The unusual action came after biologists learned that an Akbosh sheep dog climbed a 7-foot-tall fence from its yard near Ione and disappeared with the two female wolves for more than a month during February when wolves go into heat.
"If there had been a male wolf in the group, the dog would have been killed instantly," Martorello said. But the two females tolerated him and breeding occurred, he said.
Biologists easily tracked the GPS signal and used a helicopter to shoot tranquilizers and capture the wolves. One female was pregnant; the other was not, he said. Both were released in the Pend Oreille River area.
"Spaying (the pregnant wolf) was a better alternative than trying to go out and kill all the pups after they're born," he said.
The dog had run off with the wolves for about a week in early January, but biologists were able to monitor the wolves and tell the dog's owner when they were back near the home. The homeowner was able to call the dog in.
"We were already suspicious," Martorello said. "Dogs and wolves usually don't mix."
Wildlife officials advised the dog owner to restrain the dog for the rest of the winter. While dogs can come into heat throughout the year, wolves generally come into estrus only in January and February, Martorello said.
"But when those females came back in a few days, one must have been in estrus because that big, intact dog climbed a seven-foot orchard fence and took off with them from mid-January through February," he said.
- Maybe this is the start of the new, more gentle guard dog: Keep the big bad wolves away from the sheep with a little love.
WILDLIFE WATCHING — A wolf trapper has answered the question on whether all of Montana's bears have snuggled in dens to hibernate through winter.
A steel leg-hold trap set for a wolf nabbed a 4-year-old male grizzly bear instead on a ranch west of Dupuyer on Tuesday, prompting Montana Fish, Wildlife and Parks to help the trapper tranquilized and release the bear.
- The photo above indicates the glowing eyes in the spotlight beam were all the officers saw when they drove up in the dark to encounter the trapped grizzly.
If a bear has plenty of food available, it won't necessarily head into its den, even in mid-December, wildlife biologists said.
Read on for the story from the Great Falls Tribune.
TRAPPING — With wolf trappers and hunters crossing paths with recreationists on public lands, a Montana trapping group this week appealed to trappers to use common sense and keep traps away from popular recreation trails.
This action comes after:
- A wolf hunter shot a malamute that was running with its owner, who was cross-country skiing on a closed logging road near Lolo Pass.
- A Sandpoint woman appealed to trappers after her dog joined her for a ski on a National Forest road, was caught in a snare and nearly choked to death.
On Wednesday, the Montana Trappers Association announced it wants trappers to think twice about setting traps anywhere near the dog-friendly cross-country ski trails at Lake Como in Montana's Bitterroot Valley.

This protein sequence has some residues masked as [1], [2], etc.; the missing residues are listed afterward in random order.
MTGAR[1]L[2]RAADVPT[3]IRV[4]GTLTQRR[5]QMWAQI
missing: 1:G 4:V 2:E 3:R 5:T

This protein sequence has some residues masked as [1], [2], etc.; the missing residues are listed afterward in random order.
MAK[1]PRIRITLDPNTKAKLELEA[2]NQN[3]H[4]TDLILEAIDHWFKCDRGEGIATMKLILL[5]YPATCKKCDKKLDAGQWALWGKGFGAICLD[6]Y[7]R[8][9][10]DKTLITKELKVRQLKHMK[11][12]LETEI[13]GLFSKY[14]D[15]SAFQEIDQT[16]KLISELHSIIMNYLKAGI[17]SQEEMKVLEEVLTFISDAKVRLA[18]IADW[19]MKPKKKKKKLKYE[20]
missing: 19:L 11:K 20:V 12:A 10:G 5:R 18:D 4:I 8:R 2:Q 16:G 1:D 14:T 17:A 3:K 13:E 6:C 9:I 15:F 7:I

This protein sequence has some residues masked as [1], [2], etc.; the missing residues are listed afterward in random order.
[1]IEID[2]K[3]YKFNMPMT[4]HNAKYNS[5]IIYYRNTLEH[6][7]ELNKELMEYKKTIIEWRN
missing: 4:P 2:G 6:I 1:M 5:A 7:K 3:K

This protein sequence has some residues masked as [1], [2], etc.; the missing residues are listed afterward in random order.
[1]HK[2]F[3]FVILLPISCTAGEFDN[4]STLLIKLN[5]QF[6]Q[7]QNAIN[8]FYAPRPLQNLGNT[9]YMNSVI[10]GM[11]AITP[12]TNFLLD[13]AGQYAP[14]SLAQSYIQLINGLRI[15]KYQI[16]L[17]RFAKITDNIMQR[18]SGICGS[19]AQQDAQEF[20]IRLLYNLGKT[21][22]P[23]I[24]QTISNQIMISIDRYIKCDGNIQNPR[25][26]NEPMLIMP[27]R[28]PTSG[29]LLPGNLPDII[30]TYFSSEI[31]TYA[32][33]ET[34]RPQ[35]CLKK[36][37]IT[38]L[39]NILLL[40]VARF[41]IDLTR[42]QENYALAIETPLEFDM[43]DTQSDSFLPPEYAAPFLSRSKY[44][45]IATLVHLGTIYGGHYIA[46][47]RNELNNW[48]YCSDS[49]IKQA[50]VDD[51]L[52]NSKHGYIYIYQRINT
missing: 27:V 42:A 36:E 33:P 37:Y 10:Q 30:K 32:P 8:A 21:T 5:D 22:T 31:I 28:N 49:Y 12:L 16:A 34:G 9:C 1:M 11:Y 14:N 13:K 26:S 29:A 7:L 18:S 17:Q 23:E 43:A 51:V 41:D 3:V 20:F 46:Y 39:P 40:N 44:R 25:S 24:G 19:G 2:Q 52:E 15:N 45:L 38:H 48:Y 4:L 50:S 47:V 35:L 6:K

Read on for the story by Perry Backus of the Ravali Republic.
ENDANGERED SPECIES — DNA tests have confirmed a critter shot in Kentucky is a gray wolf, according to this Outdoor Life report.
ENDANGERED SPECIES — I was out on a successful catch and release wolf trapping mission today.
More to come…
PREDATORS — For the second year, wolves will be join furbearers as targets during Idaho’s winter trapping season.
Although trappers must take a course in safe techniques before they can purchase a wolf-trapping license, bird hunters and other people who let their dogs run freely in the wilds of the Idaho Panhandle should familiarize themselves with techniques for releasing a pet from a foothold trap or neck snare.
The wolf trapping season is set for Nov. 15-March 31 in most of Idaho's Panhandle zone. The exception is that wolf trapping is prohibited in hunting units 2 and 3, which generally includes the region from Priest River and the west shore of Lake Pend Oreille south to the Coeur d’Alene area.
- See details on Idaho's wolf hunting and trapping seasons and rules.
The rules are fairly liberal for wolf trappers:
Trapping regulations prohibit traps from the center and within 5 feet of center line of all maintained designated public trails and from the surface and right of way of all maintained designated public roads. Ground traps are prohibited within 300 feet of any designated public campground, picnic area and trailhead.
Idaho’s point of view is that hound hunters, hunters with bird dogs and other pet owners have a responsibility to keep track of and maintain control of their pets. Perhaps a good pair of wire cutters should be on your belt, too.
Releasing a pet from a snare trap can be tricky. Dog owners should bone up for the possibility.
This website has the best information I've found.
PREDATORS — Adding trapping and eliminating quotas will be on the table as Montana's wildlife regulators meet Thursday to consider proposed ways to to reduce the number of wolves in the state.